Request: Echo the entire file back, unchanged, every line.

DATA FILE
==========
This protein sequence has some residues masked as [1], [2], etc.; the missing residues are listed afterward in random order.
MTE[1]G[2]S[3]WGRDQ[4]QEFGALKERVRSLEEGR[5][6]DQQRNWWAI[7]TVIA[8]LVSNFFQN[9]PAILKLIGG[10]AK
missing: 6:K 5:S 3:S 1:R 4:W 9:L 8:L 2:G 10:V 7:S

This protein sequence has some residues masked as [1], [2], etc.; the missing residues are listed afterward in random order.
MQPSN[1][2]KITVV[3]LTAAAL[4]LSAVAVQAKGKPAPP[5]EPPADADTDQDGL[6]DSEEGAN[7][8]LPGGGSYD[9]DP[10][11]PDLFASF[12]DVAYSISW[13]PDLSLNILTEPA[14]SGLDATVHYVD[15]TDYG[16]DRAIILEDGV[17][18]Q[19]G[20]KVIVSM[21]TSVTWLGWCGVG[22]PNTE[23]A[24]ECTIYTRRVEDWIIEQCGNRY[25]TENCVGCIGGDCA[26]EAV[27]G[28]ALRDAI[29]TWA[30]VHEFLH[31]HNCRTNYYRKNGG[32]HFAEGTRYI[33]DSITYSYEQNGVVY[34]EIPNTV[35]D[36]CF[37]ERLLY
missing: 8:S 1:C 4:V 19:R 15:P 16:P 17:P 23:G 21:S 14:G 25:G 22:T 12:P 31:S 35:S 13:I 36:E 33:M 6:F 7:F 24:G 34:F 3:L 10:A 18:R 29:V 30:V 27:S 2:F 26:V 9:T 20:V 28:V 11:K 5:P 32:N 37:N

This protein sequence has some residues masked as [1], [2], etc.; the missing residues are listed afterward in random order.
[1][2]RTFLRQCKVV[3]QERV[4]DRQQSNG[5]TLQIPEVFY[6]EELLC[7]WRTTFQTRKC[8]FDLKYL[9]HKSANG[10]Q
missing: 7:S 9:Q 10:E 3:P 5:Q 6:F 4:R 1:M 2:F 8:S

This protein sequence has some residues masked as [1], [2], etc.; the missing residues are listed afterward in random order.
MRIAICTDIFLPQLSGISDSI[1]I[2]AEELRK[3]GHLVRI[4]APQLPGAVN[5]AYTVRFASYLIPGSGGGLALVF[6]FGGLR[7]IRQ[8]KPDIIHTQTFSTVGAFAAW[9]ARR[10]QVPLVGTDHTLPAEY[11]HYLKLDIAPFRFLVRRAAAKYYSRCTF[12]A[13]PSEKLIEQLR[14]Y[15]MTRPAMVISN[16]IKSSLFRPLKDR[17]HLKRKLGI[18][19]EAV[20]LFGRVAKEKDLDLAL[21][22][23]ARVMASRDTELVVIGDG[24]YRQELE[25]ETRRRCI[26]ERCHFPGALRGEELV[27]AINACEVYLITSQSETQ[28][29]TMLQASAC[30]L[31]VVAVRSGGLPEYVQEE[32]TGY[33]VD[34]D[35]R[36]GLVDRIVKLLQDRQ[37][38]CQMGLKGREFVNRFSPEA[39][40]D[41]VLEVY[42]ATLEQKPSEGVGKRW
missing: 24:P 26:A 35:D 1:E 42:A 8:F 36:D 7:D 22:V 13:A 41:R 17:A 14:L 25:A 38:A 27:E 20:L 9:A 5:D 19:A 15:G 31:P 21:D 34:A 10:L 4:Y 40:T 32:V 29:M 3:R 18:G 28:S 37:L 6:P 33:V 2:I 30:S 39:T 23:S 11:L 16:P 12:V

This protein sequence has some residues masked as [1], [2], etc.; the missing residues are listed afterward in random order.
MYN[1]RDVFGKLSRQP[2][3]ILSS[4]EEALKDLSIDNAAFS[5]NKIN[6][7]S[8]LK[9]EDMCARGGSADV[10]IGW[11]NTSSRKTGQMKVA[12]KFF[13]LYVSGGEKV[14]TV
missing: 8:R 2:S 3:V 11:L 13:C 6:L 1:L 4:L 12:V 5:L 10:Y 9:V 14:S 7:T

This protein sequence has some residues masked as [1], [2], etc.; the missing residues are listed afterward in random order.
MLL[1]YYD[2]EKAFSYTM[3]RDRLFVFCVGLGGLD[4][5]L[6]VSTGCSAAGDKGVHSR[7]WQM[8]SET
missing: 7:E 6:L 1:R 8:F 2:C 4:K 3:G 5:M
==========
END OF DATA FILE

This protein sequence has some residues masked as [1], [2], etc.; the missing residues are listed afterward in random order.
MTE[1]G[2]S[3]WGRDQ[4]QEFGALKERVRSLEEGR[5][6]DQQRNWWAI[7]TVIA[8]LVSNFFQN[9]PAILKLIGG[10]AK
missing: 6:K 5:S 3:S 1:R 4:W 9:L 8:L 2:G 10:V 7:S

This protein sequence has some residues masked as [1], [2], etc.; the missing residues are listed afterward in random order.
MQPSN[1][2]KITVV[3]LTAAAL[4]LSAVAVQAKGKPAPP[5]EPPADADTDQDGL[6]DSEEGAN[7][8]LPGGGSYD[9]DP[10][11]PDLFASF[12]DVAYSISW[13]PDLSLNILTEPA[14]SGLDATVHYVD[15]TDYG[16]DRAIILEDGV[17][18]Q[19]G[20]KVIVSM[21]TSVTWLGWCGVG[22]PNTE[23]A[24]ECTIYTRRVEDWIIEQCGNRY[25]TENCVGCIGGDCA[26]EAV[27]G[28]ALRDAI[29]TWA[30]VHEFLH[31]HNCRTNYYRKNGG[32]HFAEGTRYI[33]DSITYSYEQNGVVY[34]EIPNTV[35]D[36]CF[37]ERLLY
missing: 8:S 1:C 4:V 19:R 15:P 16:P 17:P 23:G 21:S 14:G 25:G 22:T 12:P 31:S 35:S 13:I 36:E 33:M 6:F 7:F 24:G 34:F 3:L 10:A 18:R 29:V 30:V 27:S 2:F 26:V 9:T 20:V 28:V 11:K 5:P 32:N 37:N

This protein sequence has some residues masked as [1], [2], etc.; the missing residues are listed afterward in random order.
[1][2]RTFLRQCKVV[3]QERV[4]DRQQSNG[5]TLQIPEVFY[6]EELLC[7]WRTTFQTRKC[8]FDLKYL[9]HKSANG[10]Q
missing: 7:S 9:Q 10:E 3:P 5:Q 6:F 4:R 1:M 2:F 8:S

This protein sequence has some residues masked as [1], [2], etc.; the missing residues are listed afterward in random order.
MRIAICTDIFLPQLSGISDSI[1]I[2]AEELRK[3]GHLVRI[4]APQLPGAVN[5]AYTVRFASYLIPGSGGGLALVF[6]FGGLR[7]IRQ[8]KPDIIHTQTFSTVGAFAAW[9]ARR[10]QVPLVGTDHTLPAEY[11]HYLKLDIAPFRFLVRRAAAKYYSRCTF[12]A[13]PSEKLIEQLR[14]Y[15]MTRPAMVISN[16]IKSSLFRPLKDR[17]HLKRKLGI[18][19]EAV[20]LFGRVAKEKDLDLAL[21][22][23]ARVMASRDTELVVIGDG[24]YRQELE[25]ETRRRCI[26]ERCHFPGALRGEELV[27]AINACEVYLITSQSETQ[28][29]TMLQASAC[30]L[31]VVAVRSGGLPEYVQEE[32]TGY[33]VD[34]D[35]R[36]GLVDRIVKLLQDRQ[37][38]CQMGLKGREFVNRFSPEA[39][40]D[41]VLEVY[42]ATLEQKPSEGVGKRW
missing: 24:P 26:A 35:D 1:E 42:A 8:F 36:D 7:D 22:V 13:A 41:R 17:A 14:L 25:A 38:A 27:E 20:L 9:A 5:D 19:A 15:G 31:P 21:D 34:A 10:L 4:Y 40:T 32:V 29:M 3:R 18:G 28:S 37:L 6:P 33:V 2:I 30:S 39:T 23:S 11:L 16:P 12:V

This protein sequence has some residues masked as [1], [2], etc.; the missing residues are listed afterward in random order.
MYN[1]RDVFGKLSRQP[2][3]ILSS[4]EEALKDLSIDNAAFS[5]NKIN[6][7]S[8]LK[9]EDMCARGGSADV[10]IGW[11]NTSSRKTGQMKVA[12]KFF[13]LYVSGGEKV[14]TV
missing: 8:R 2:S 3:V 11:L 13:C 6:L 1:L 4:L 12:V 5:L 10:Y 9:V 14:S 7:T

This protein sequence has some residues masked as [1], [2], etc.; the missing residues are listed afterward in random order.
MLL[1]YYD[2]EKAFSYTM[3]RDRLFVFCVGLGGLD[4][5]L[6]VSTGCSAAGDKGVHSR[7]WQM[8]SET
missing: 7:E 6:L 1:R 8:F 2:C 4:K 3:G 5:M